FSP: FSP is simply another utility (similar to FTP) for transferring files. The commands are very much the same as for FTP. Read the online manual for specific instructions. FSP gives a sysop tighter control over a site since he can limit connections to specific IP addresses. This means that you have to register (usually involves sending some k00l warez) before you can use theprivate section of the site. You also must have a dedicated IP address, since it will do you no good to register an IP address you may not have every time you log on to your provider.

The Gnu-Warez Kidz' Guide to Pirating on the Internet -- 01/01/1996

FSP is a bit like anonymous FTP except that the protocol is connectionless and lightweight. It uses a non-forking server so it shouldn't result in too much load on the remote machine. I think it also uses UDP datagrams which are much more efficient than TCP sessions.

Christopher Fraser -- 30 Nov 1994

FSP is a very feature rich alternative to FTP when anonymous connections are all that is needed. While it never really caught on I loved this protocol. I don't know that it was intended as a sneaky way of transfering files, but it fit the bill pretty nicely.

Xamot -- Aug 15 2000

I believe is attributable to someone commenting on the old FSP protocol, perhaps Erik Fair: The Internet routes around damage.

Eliot Lear -- 18 Oct 2003

Providing FSP service is not going to make friends for you among remote system administrators, since the point of FSP is to allow people to transfer files after their sites have decided to block file transfers.

Building Internet Firewalls, First Edition -- November 1995

If you do not intend to offer an FSP service, examine your systems for UDP services available on port 21. NOTE: If a user offers an unauthorized FTP or FSP service on an unprivileged port, it may be difficult to detect the service without a port scan.

Anonymous FTP Abuses -- 1996

<historylesson> FSP was popular because you could setup sites in your home directory, and run the daemon without root privs.FSP at the time was important for the role it temporarily played. It allowed people to 'casually' serve and retrieve files without needing a lot of infrastructure.

Back when FSP was 'hot', lots of people didn't have Linux servers laying around, or root access, or lots of bandwidth, or p2p gui tools. They had FTP which was a pain to setup in your home directory and sometimes wasn't configurable to non-priv ports, they had TFTP which didn't allow for any authentication.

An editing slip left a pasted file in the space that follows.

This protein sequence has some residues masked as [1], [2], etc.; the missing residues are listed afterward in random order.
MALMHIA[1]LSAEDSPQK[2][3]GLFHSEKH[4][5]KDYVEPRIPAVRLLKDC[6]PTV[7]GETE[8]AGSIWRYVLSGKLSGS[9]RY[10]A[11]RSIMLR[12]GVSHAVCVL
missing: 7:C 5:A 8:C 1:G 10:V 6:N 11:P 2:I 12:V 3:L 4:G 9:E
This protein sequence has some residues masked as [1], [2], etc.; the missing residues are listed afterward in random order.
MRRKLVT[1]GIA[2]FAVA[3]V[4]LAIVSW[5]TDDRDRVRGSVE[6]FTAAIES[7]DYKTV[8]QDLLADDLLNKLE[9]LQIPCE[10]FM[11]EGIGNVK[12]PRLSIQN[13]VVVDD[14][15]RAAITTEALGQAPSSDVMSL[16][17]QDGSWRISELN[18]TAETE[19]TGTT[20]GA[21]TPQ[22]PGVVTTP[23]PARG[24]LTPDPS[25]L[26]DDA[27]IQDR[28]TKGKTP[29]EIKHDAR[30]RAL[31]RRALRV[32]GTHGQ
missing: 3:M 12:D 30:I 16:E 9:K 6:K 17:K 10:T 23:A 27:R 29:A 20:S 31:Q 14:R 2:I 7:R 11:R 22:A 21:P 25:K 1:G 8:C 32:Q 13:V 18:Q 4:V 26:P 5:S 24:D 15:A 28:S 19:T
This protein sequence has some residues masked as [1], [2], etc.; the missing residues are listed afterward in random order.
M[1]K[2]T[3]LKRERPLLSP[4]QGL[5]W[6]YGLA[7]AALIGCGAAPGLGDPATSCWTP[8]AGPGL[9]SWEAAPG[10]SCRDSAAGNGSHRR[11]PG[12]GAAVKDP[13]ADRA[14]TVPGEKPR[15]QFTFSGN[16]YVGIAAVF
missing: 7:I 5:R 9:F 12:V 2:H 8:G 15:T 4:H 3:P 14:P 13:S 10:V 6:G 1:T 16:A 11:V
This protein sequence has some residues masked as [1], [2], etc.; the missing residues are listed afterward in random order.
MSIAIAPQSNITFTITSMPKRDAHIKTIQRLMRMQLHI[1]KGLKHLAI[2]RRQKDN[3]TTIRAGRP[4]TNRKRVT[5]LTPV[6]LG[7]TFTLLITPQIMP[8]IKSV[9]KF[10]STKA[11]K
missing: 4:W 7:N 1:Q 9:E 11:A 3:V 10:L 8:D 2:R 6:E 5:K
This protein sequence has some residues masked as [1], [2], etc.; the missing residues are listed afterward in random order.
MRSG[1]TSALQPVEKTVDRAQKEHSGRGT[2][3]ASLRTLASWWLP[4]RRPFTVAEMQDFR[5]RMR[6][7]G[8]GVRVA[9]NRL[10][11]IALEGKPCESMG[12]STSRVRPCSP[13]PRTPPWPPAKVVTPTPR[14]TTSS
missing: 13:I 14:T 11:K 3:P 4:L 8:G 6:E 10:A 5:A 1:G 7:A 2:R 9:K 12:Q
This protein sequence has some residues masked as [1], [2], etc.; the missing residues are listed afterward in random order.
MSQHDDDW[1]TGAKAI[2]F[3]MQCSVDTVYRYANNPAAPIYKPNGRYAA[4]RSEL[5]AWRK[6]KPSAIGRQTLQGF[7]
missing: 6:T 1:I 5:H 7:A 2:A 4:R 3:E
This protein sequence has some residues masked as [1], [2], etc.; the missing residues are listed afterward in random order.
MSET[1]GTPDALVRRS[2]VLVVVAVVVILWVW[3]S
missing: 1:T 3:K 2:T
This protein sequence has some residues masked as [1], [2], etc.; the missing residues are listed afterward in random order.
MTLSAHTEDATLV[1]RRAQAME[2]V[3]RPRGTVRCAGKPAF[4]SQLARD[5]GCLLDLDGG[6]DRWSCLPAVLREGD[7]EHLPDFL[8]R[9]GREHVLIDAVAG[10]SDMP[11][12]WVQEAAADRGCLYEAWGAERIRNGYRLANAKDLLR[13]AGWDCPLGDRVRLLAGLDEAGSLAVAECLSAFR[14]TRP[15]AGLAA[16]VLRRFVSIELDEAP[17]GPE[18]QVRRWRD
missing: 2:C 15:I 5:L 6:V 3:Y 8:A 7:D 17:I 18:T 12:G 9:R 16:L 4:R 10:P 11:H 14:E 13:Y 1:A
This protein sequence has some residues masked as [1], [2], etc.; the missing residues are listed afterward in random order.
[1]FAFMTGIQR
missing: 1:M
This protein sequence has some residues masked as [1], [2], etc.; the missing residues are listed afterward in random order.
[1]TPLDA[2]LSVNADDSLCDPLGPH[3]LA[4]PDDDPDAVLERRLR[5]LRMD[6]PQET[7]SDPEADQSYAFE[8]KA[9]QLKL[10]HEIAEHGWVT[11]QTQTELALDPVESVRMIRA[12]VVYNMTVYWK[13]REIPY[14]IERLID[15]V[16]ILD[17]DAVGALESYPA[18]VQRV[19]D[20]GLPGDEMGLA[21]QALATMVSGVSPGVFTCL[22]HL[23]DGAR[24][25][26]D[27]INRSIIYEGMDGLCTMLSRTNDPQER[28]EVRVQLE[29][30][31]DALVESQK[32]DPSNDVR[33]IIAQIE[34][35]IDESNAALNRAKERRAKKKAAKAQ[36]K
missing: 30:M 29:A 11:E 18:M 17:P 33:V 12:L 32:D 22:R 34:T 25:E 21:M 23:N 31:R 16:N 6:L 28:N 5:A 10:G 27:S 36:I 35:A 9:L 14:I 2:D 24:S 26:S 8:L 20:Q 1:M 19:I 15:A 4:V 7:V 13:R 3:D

So, while you bring up some interesting points about why FSP is obviated, since you weren't around when it was 'hot', you may lack the perspective to know why it was at one point useful.

If anything, P2P has really obviated FSP, not Rsync, SCP or SFTP. Rsync, SCP, and SFTP obviate FTP, but not FTP-SSL.. </historylesson>

Besides, who ever heard of an 'public underground rsync site' ? :)

Nathan Ramella -- 20-Aug-2003

I used to use FSP. I even hacked the source to dramatically shorten the time delay it waits between sending requests for data, to get faster service :)

There were 2 main reasons to use FSP:

  1. It used UDP, not TCP. Many monitoring/logging tools and firewalls back in the day only really had a tight control on TCP. Using UDP was a good way to slip under the wire.
  2. It deliberately kept its data rate very small. Something on the order of 2K per second. Even with a hacked client, the server simply wouldn't send data any faster than a certain cutoff point, and ignored any requests that came in faster than that. This data rate throttling was done, again, to help stay under the radar. Many sites were detected only because a huge upward spike in consumed bandwidth was noticed. Using FSP, a site could stay up for a much longer period of time before being caught and deleted.

Nowadays, we all have great P2P applications to make good use of UDP, and bandwidth usage is usually adjustable on them, so the main reasons to use FSP have gone away. Good riddance, I say, as it was truly a terrible protocol (think of XMODEM over IP)!

Krellan -- 20-Aug-2003

Back in the day, fsp was much better than ftp because it did not keep open connections per client, and used much less memory. This was very important when you had 100 request and only 8 meg of memory. Yes a server with 8 megs at one time was possible.

bradams -- 20-Aug-2003

I used to use fsp to download stuff from my shell account to my home box, over my 24x7 dialup line. fsp had very little effect on my other uses of the line, so I could have it downloading while I'm doing other stuff and not even notice. Other forms of file transfer would send my ping times up to about one second. Alas, I finally got rid of it when I got my cable modem. I considered keeping it around, but it just wasn't needed.

dougnc -- 21-Aug-2003